Jennie Lakes Wilderness

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Jennie Lakes Wilderness
IUCN category Ib (wilderness area)
Map showing the location of Jennie Lakes Wilderness
Map showing the location of Jennie Lakes Wilderness
LocationTulare County, California
Nearest cityFresno
Coordinates36°41′00″N 118°40′00″W / 36.68333°N 118.66667°W / 36.68333; -118.66667Coordinates: 36°41′00″N 118°40′00″W / 36.68333°N 118.66667°W / 36.68333; -118.66667
Area10,556 acres (42.72 km2)
Established1984
Governing bodyU.S. Forest Service

Jennie Lakes Wilderness is a protected area in the Sierra Nevada, in Tulare County, California. It is located 60 miles (97 km) east of Fresno and managed by the US Forest Service.

Jennie Lakes Wilderness is about nine square miles within the Sequoia National Forest, that was established by the California Wilderness Act of 1984,[1] and added to the National Wilderness Preservation System.

The Jennie Lakes Wilderness is a classic high Sierra landscape. A 10,500 acre area with a mixture of lakes, mountain peaks, forests, meadows and streams, most of which is above 7,000 feet (2,100 meters) in elevation. The wilderness contains variations of alpine and sub-alpine forest. Lodgepole Pines, Red and White Firs and White (Mountain) Pine dominate the area, while Jeffrey Pines and a few juniper are also present.[citation needed] In the summer, wildflowers are common.[citation needed] Jennie Lake sits about 9,000 feet (2,750 meters) above sea level and Weaver Lake is slightly lower.

The summit of Mitchell Peak is the highest point in the wilderness at 10,365 feet (3,140 meters) and features views of the surrounding area and of Kings Canyon National Park.

In the Jennie Lakes Wilderness, there are two principal lakes, Jennie Ellis Lake and Weaver Lake. Both lakes tend to be busy on weekends (especially holidays).[citation needed] Weaver Lake attracts a lot of day hikers as it lies close to the trailhead. Jennie Lake is often a stop for hikers coming from or going into Sequoia National Park to the south.[citation needed]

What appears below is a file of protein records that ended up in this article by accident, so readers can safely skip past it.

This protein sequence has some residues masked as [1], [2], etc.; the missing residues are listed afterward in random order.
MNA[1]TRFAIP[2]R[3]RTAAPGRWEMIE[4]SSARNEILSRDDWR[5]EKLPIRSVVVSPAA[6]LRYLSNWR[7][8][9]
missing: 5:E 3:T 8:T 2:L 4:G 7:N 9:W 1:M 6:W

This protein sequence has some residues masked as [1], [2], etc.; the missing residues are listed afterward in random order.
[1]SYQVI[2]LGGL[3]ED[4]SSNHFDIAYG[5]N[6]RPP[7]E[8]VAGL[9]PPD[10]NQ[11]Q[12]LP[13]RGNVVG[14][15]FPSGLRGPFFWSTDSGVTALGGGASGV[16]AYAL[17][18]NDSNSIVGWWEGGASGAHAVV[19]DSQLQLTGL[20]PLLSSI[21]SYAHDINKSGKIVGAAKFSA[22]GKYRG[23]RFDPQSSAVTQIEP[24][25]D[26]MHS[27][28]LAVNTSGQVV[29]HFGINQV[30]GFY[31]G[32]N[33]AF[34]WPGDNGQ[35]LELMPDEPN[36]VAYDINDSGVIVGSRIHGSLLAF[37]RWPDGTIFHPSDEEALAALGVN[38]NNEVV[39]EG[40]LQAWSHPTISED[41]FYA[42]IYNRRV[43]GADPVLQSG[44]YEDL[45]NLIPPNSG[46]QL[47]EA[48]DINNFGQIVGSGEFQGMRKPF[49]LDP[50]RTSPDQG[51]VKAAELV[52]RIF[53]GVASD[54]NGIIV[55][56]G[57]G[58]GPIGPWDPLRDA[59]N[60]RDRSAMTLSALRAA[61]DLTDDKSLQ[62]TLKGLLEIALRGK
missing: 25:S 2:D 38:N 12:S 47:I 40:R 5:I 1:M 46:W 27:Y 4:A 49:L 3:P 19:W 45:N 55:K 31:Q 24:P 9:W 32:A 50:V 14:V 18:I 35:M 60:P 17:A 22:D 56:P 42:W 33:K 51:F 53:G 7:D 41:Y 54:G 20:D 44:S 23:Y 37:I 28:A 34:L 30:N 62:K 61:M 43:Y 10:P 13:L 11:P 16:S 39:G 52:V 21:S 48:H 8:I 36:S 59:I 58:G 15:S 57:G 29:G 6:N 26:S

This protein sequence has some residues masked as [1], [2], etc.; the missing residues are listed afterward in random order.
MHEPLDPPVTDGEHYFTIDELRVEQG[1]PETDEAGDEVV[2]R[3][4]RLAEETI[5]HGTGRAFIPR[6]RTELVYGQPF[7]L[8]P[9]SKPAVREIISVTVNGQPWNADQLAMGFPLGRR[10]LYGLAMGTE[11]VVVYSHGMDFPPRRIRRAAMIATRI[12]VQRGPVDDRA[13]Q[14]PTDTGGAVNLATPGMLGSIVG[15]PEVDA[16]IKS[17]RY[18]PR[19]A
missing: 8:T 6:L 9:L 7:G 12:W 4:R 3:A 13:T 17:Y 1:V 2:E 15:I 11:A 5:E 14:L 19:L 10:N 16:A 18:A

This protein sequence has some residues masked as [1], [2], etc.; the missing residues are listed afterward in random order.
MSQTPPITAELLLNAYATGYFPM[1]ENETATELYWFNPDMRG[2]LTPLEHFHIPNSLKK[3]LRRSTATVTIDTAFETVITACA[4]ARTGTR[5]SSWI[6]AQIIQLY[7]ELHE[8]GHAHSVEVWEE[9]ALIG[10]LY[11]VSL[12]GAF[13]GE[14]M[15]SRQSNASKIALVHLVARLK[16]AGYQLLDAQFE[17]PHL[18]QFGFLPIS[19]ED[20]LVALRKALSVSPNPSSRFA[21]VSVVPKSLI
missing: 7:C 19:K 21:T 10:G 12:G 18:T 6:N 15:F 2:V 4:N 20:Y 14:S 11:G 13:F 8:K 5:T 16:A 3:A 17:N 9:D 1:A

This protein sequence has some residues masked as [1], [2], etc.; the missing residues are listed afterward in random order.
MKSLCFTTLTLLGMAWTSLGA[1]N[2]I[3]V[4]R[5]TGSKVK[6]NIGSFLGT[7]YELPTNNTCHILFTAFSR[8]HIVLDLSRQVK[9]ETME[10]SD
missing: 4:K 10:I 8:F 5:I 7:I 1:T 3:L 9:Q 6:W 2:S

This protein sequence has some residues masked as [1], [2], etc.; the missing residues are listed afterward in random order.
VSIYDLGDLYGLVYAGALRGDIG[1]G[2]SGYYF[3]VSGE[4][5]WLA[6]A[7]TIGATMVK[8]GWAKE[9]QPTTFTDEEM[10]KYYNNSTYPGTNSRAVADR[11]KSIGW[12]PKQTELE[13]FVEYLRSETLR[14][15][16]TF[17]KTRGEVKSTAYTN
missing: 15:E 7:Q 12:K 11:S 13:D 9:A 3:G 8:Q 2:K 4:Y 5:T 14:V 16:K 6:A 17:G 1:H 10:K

Campers are expected to avoid camping within 100' of either of the main lakes.[citation needed] Due to growing overuse, a Forest Order is in effect during the busy summer season to help protect the riparian areas near the lakeshores.[citation needed]

Smaller and more remote, there is also a pond above JO Pass about a mile east of Jennie Lake and "Poison Pond" sits about a half-mile south of Weaver Lake. Both have a few campsites around them.[citation needed]

There are four trailheads that give access to 26 miles of trails as well as connecting walkers to the epic Sequoia & Kings Canyon National Park's backcountry - Big Meadow, Rowell Meadow, Marvin Pass and Stony Creek.[2]

Geography[edit]

Jennie Lakes Wilderness is situated immediately north of Sequoia National Park and west of Kings Canyon National Park.

The wilderness area is bisected by the Boulder Creek canyon that is 1,000 feet (300 m) deep. The eastern half is a high plateau bounded by a ridge and the western half is dominated by Shell Mountain 9,594 feet (2,924 m) as well as Weaver Lake. Elevations range from 6,640 feet (2,020 m) to 10,365 feet (3,159 m) at Mitchell Peak.

There are six lakes within the wilderness, with Jennie Lake the largest and highest in elevation at 9,000 feet (2,700 m). Boulder Creek flows from Jennie Lake and is a major tributary to the South Fork Kings River. Stony Creek begins south of Shell Mountain and flows into the North Fork Kaweah River.

Ecology[edit]

Red fir and lodgepole pine are the primary forest cover with granitic outcroppings typical of the Sierra Nevada Mountains. Black bears are common in the area.

Recreation[edit]

Recreational activities include day hiking, backpacking, horsepacking, fishing, and cross-country skiing.

The Forest Service encourages the practice of Leave No Trace principles of outdoor travel to minimize human impact on the environment.

See also[edit]

References[edit]

Adkinson, Ron Wild Northern California. The Globe Pequot Press, 2001

Footnotes[edit]

  1. ^ The California Wilderness Act of 1984 in PDF format
  2. ^ Sequoia National Forest Wilderness Ranger's official report

External links[edit]